progressive rock

REVIEW: Marillion – A Piss-Up in a Brewery / Christmas 2000

MARILLIONChristmas 2000A Piss-Up in a Brewery (2000 fan club CD)
MARILLION A Piss-Up in a Brewery (19 track download version released 2010)

Being a member has its advantages, and when joining the official Marillion fan club entails a free exclusive CD, you can always count on me to be on board.  Marillion’s third, A Piss-Up in a Brewery, was my first.  The original 12 track Racket Records printing (WebFree 03) is a treasure.  It was made available again to members of the Front Row Club subscription service in 2003, as Bass Brewery Museum, Burton, UK – 17th November 2000 (FRC-011).  CD has space limitations, but in 2002 a DVD of the full 19 song show was released.  Then in 2010, the audio (mp3 or FLAC) of all 19 tracks was made available for download.  Anyway you want it, you can get the complete performance as it was.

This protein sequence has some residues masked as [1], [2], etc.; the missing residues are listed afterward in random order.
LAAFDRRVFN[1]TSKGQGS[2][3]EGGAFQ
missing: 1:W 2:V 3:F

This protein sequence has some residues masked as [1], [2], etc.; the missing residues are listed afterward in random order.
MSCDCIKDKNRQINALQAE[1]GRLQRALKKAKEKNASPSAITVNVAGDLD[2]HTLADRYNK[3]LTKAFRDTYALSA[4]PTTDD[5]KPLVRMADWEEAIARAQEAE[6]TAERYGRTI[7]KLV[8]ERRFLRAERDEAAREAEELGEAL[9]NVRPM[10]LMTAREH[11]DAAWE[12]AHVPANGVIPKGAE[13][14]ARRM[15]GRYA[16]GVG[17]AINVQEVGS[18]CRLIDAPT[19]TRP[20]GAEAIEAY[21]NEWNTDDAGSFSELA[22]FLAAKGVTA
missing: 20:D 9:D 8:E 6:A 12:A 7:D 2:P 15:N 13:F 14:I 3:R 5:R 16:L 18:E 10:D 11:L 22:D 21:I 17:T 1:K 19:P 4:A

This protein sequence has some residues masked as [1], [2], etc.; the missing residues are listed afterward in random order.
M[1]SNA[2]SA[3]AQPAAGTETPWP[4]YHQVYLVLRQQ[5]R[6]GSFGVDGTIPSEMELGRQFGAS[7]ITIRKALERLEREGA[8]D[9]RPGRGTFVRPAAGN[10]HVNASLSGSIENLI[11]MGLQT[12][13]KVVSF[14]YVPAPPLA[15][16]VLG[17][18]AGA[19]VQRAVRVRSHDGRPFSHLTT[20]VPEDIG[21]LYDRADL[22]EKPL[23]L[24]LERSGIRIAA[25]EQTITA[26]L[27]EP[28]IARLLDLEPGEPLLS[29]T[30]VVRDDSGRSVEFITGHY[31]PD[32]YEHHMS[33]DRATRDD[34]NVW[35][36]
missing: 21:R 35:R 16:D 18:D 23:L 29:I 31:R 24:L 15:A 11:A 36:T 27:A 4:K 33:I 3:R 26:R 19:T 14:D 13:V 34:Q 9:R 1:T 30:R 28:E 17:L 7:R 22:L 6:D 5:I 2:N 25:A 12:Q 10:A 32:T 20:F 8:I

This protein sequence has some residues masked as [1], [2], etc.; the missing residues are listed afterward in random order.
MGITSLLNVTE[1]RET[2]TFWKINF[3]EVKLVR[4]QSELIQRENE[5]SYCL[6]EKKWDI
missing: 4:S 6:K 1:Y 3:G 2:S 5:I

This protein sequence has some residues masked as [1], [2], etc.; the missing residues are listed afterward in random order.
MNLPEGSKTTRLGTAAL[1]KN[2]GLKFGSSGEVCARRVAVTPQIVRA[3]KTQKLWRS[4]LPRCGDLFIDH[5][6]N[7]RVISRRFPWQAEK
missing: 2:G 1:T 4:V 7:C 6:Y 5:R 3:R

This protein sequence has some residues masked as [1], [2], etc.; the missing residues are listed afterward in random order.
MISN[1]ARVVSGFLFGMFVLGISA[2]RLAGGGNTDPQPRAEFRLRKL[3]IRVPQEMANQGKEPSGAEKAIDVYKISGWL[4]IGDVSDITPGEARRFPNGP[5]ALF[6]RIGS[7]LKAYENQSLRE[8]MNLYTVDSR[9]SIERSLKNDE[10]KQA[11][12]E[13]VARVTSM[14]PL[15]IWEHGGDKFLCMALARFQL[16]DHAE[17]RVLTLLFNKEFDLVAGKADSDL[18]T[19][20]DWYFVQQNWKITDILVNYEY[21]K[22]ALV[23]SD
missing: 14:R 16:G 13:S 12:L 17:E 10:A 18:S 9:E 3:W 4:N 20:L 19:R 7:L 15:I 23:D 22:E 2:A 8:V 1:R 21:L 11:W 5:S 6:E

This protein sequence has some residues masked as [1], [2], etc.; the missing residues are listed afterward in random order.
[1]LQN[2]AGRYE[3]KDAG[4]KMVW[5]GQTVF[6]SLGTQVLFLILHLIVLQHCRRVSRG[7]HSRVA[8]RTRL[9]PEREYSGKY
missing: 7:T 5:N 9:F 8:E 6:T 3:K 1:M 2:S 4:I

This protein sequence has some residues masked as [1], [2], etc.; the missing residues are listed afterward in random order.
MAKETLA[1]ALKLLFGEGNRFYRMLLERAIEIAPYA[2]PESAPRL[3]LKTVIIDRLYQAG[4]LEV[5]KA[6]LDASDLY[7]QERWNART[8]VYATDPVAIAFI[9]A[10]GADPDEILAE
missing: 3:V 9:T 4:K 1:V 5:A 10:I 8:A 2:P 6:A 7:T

Marillion were invited to perform intimate gigs at the Bass Brewery and get their own signature beer.  They chose an acoustic format with new material, special covers and a guest.  They were hard at work on their new album Anoraknophia, “which you’ve already bought” said Steve Hogarth, referring to their innovative pre-ordering scheme.  The second gig was recorded for the fan club-only Christmas CD.

A quiet “Go!” begins and gently builds to the throbbing chorus, “Wide awake at the edge of the world.”  The second song also quietly builds from calm beginnings.  “After Me” is one of their most memorable pop melodies, infused with integrity from the start, and stripped bare in the brewery.  Then from their 1994 concept album Brave comes the single “Alone Again in the Lap of Luxury”.*  Intense songs for an intimate show.  “Lap of Luxury” smoulders, and is it burns, Steve Hogarth blasts for all he’s got.